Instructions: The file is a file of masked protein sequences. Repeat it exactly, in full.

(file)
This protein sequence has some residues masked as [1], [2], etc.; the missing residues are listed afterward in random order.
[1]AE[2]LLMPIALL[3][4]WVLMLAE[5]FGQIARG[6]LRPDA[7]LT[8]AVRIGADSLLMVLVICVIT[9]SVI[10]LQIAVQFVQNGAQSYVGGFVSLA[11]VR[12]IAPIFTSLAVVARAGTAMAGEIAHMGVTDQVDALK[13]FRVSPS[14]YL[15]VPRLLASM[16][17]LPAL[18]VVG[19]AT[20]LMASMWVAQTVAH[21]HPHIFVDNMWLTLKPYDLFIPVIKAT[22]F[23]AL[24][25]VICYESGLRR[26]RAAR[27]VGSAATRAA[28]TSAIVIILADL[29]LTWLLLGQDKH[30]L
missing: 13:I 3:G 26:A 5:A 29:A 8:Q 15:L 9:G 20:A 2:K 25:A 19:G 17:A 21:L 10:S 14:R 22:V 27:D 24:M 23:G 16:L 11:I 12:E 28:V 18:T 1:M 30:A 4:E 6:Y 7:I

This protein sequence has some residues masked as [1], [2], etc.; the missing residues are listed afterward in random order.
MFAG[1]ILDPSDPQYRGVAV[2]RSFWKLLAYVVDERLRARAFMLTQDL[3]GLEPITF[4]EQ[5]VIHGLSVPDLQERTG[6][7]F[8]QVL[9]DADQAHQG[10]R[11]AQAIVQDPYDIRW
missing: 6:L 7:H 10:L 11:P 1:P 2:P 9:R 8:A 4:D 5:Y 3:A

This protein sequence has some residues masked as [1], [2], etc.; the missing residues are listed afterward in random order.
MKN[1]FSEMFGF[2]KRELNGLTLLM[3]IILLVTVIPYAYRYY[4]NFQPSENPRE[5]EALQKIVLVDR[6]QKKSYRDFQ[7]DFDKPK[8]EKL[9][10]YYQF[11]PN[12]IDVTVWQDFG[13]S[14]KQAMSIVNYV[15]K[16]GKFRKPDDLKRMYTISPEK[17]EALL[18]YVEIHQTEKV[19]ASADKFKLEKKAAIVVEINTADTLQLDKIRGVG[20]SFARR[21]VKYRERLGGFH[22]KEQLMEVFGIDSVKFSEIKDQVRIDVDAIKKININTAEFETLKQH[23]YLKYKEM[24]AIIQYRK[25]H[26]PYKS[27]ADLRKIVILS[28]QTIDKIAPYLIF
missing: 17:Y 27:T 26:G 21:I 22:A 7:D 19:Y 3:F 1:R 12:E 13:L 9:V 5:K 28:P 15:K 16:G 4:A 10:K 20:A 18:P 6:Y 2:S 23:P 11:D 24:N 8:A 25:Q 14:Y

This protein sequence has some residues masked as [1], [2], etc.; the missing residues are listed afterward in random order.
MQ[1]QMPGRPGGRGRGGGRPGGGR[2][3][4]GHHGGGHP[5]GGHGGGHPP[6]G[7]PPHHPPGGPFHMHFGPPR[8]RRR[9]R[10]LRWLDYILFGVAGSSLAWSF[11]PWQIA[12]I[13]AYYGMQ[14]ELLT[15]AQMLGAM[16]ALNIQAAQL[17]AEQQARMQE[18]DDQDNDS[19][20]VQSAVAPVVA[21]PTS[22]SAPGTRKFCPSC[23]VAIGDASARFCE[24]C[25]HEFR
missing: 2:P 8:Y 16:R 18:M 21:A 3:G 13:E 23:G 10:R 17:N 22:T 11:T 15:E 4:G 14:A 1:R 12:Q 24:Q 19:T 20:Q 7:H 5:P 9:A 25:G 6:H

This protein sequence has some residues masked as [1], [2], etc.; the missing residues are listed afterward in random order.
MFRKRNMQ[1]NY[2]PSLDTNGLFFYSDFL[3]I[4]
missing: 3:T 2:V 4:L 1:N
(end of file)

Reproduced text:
This protein sequence has some residues masked as [1], [2], etc.; the missing residues are listed afterward in random order.
[1]AE[2]LLMPIALL[3][4]WVLMLAE[5]FGQIARG[6]LRPDA[7]LT[8]AVRIGADSLLMVLVICVIT[9]SVI[10]LQIAVQFVQNGAQSYVGGFVSLA[11]VR[12]IAPIFTSLAVVARAGTAMAGEIAHMGVTDQVDALK[13]FRVSPS[14]YL[15]VPRLLASM[16][17]LPAL[18]VVG[19]AT[20]LMASMWVAQTVAH[21]HPHIFVDNMWLTLKPYDLFIPVIKAT[22]F[23]AL[24][25]VICYESGLRR[26]RAAR[27]VGSAATRAA[28]TSAIVIILADL[29]LTWLLLGQDKH[30]L
missing: 13:I 3:G 26:A 5:A 29:A 8:Q 15:L 9:G 20:A 2:K 25:A 19:G 17:A 21:L 10:S 14:R 22:V 27:D 24:M 23:G 16:L 11:I 12:E 28:V 18:T 1:M 30:A 4:E 6:Y 7:I

This protein sequence has some residues masked as [1], [2], etc.; the missing residues are listed afterward in random order.
MFAG[1]ILDPSDPQYRGVAV[2]RSFWKLLAYVVDERLRARAFMLTQDL[3]GLEPITF[4]EQ[5]VIHGLSVPDLQERTG[6][7]F[8]QVL[9]DADQAHQG[10]R[11]AQAIVQDPYDIRW
missing: 6:L 7:H 10:L 11:P 1:P 2:P 9:R 8:A 4:D 5:Y 3:A

This protein sequence has some residues masked as [1], [2], etc.; the missing residues are listed afterward in random order.
MKN[1]FSEMFGF[2]KRELNGLTLLM[3]IILLVTVIPYAYRYY[4]NFQPSENPRE[5]EALQKIVLVDR[6]QKKSYRDFQ[7]DFDKPK[8]EKL[9][10]YYQF[11]PN[12]IDVTVWQDFG[13]S[14]KQAMSIVNYV[15]K[16]GKFRKPDDLKRMYTISPEK[17]EALL[18]YVEIHQTEKV[19]ASADKFKLEKKAAIVVEINTADTLQLDKIRGVG[20]SFARR[21]VKYRERLGGFH[22]KEQLMEVFGIDSVKFSEIKDQVRIDVDAIKKININTAEFETLKQH[23]YLKYKEM[24]AIIQYRK[25]H[26]PYKS[27]ADLRKIVILS[28]QTIDKIAPYLIF
missing: 17:Y 27:T 26:G 21:I 22:A 7:D 19:Y 3:F 1:R 12:E 13:L 9:V 5:K 28:P 15:K 16:G 4:A 10:K 20:A 18:P 6:Y 2:S 23:P 11:D 24:N 8:A 25:Q 14:Y

This protein sequence has some residues masked as [1], [2], etc.; the missing residues are listed afterward in random order.
MQ[1]QMPGRPGGRGRGGGRPGGGR[2][3][4]GHHGGGHP[5]GGHGGGHPP[6]G[7]PPHHPPGGPFHMHFGPPR[8]RRR[9]R[10]LRWLDYILFGVAGSSLAWSF[11]PWQIA[12]I[13]AYYGMQ[14]ELLT[15]AQMLGAM[16]ALNIQAAQL[17]AEQQARMQE[18]DDQDNDS[19][20]VQSAVAPVVA[21]PTS[22]SAPGTRKFCPSC[23]VAIGDASARFCE[24]C[25]HEFR
missing: 2:P 8:Y 16:R 18:M 21:A 3:G 13:E 23:G 10:R 17:N 22:T 11:T 15:E 4:G 14:A 1:R 12:Q 24:Q 19:T 20:Q 7:H 5:P 9:A 25:G 6:H

This protein sequence has some residues masked as [1], [2], etc.; the missing residues are listed afterward in random order.
MFRKRNMQ[1]NY[2]PSLDTNGLFFYSDFL[3]I[4]
missing: 3:T 2:V 4:L 1:N